Once it has its “star raters,” CLAC needs to find a way to keep them interested, whether that means generous compensation or a desirable full-time position–whatever it takes. Some countries have numerous dialects and variants in their respective languages. In some countries, languages have not yet been standardized by consensus. (A good example for this is the Croatian language, a new official language in the European Union).9 Raters need to collaborate on a regular basis to keep a consistently updated database of acceptable solutions for the scoring units. This may currently be top-notch for Spanish, but such a database also needs to be very advanced for lesser-spoken languages. This is something that can be greatly improved by CLAC; there have been a few accounts of very competent interpreters not passing the exam because there may be terms they used that are semantically appropriate, but were not included on a list of acceptable scoring units. It is also preferable that raters not be active court interpreters themselves. There is something to be said about being in a position to either increase or decrease your competition.

The exam results should be made available to the examinee, who then should have the opportunity to dispute the scoring. Notwithstanding any arguments CLAC may have for deciding not to share results with examinees, transparency needs to reign supreme. The U.S. Department of State Office of Language Services may be able to afford itself the luxury of not having to be accountable for its scoring, but CLAC needs to lead by example. Lastly, the focus of the exam should be realigned to assess who is the most competent language expert and not whose memory is the best. This statement is a journal paper topic in itself, one that shall not be expanded upon here, but is food for thought. The minimum professional requirements mentioned by the NCSC Overview do not include the need for a retentive, unfailing and tenacious memory.10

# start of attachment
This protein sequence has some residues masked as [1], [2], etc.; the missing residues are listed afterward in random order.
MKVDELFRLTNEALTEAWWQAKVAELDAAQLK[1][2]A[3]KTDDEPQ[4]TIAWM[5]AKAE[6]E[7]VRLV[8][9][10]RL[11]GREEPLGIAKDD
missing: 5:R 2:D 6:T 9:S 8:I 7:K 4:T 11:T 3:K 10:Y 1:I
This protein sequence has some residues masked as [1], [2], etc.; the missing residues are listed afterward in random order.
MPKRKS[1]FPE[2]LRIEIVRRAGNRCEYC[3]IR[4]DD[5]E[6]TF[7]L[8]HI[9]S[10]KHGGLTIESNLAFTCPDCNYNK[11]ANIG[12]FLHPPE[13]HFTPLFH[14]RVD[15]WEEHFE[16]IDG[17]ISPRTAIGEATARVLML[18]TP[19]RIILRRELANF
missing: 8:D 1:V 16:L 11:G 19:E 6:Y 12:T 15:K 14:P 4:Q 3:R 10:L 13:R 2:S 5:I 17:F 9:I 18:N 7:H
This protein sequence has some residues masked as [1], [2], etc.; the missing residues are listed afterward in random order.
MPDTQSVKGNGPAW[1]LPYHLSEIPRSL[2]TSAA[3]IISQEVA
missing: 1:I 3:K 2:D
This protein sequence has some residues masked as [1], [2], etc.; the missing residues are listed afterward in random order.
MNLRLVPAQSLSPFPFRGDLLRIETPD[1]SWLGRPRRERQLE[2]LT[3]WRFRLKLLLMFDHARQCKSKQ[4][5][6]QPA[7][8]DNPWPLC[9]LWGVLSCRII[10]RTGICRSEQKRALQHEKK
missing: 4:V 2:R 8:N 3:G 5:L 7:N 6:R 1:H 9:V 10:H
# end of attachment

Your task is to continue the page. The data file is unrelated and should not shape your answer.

In conclusion, while CLAC and member states have made efforts to improve the availability of certified interpreters to LEPs, uniform requirements are essential in resolving the issue of inconsistencies in granting reciprocity to better ensure equal access to justice for speakers of lesser diffused languages.

1Editorial, In memoriam Lidija Tocilj. (September 24, 2013). Novi (Croatian online edition newspaper). 59285B286328912896289E2897288C28632863285E285F2859285F285F285C286328632863286 3G. (Article accessed 10/10/2014, no longer available)